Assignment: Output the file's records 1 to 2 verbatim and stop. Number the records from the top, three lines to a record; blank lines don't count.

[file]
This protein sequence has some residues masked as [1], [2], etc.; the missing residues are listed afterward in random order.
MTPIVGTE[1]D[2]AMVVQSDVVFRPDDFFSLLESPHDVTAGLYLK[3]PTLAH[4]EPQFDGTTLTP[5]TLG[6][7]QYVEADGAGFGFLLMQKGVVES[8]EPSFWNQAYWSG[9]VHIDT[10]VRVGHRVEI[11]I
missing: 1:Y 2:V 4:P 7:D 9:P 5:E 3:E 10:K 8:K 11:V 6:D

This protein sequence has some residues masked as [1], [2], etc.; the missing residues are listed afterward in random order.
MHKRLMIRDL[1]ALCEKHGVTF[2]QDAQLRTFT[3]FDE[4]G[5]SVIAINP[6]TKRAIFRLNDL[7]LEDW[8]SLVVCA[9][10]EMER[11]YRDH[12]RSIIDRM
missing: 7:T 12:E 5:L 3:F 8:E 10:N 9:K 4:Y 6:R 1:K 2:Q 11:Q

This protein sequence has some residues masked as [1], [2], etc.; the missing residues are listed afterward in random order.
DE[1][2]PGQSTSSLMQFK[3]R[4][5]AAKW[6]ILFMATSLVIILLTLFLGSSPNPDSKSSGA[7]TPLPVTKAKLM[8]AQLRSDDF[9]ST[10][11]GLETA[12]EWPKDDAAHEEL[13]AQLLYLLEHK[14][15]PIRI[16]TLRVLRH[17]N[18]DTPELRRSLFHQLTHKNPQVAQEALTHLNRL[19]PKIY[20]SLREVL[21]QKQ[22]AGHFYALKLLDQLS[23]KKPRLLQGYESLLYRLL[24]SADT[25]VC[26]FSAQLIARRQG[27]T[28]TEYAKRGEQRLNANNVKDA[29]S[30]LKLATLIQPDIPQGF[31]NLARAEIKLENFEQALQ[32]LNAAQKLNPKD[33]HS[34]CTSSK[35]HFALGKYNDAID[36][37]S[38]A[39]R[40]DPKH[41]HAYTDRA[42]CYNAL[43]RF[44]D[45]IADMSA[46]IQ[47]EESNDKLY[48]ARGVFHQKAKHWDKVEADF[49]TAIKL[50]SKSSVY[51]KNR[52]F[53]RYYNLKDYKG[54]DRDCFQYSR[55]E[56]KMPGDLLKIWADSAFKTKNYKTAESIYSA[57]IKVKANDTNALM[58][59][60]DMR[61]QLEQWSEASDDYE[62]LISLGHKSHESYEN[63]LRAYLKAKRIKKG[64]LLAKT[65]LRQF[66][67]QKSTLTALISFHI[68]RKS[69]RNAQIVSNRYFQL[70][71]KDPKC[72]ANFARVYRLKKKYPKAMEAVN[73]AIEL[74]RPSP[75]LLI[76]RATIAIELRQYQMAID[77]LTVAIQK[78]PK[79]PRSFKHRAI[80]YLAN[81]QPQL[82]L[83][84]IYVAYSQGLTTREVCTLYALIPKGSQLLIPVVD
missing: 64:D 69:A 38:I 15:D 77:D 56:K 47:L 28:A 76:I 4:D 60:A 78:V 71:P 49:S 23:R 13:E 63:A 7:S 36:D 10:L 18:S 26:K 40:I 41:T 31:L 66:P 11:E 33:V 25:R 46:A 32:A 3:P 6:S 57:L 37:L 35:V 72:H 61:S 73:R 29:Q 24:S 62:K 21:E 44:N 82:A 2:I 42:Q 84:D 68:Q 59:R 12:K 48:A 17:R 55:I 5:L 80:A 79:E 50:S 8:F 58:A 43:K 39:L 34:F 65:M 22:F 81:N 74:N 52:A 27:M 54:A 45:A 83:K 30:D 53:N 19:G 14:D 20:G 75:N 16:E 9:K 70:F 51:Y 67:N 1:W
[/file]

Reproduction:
This protein sequence has some residues masked as [1], [2], etc.; the missing residues are listed afterward in random order.
MTPIVGTE[1]D[2]AMVVQSDVVFRPDDFFSLLESPHDVTAGLYLK[3]PTLAH[4]EPQFDGTTLTP[5]TLG[6][7]QYVEADGAGFGFLLMQKGVVES[8]EPSFWNQAYWSG[9]VHIDT[10]VRVGHRVEI[11]I
missing: 1:Y 2:V 4:P 7:D 9:P 5:E 3:E 10:K 8:K 11:V 6:D

This protein sequence has some residues masked as [1], [2], etc.; the missing residues are listed afterward in random order.
MHKRLMIRDL[1]ALCEKHGVTF[2]QDAQLRTFT[3]FDE[4]G[5]SVIAINP[6]TKRAIFRLNDL[7]LEDW[8]SLVVCA[9][10]EMER[11]YRDH[12]RSIIDRM
missing: 7:T 12:E 5:L 3:F 8:E 10:N 9:K 4:Y 6:R 1:K 2:Q 11:Q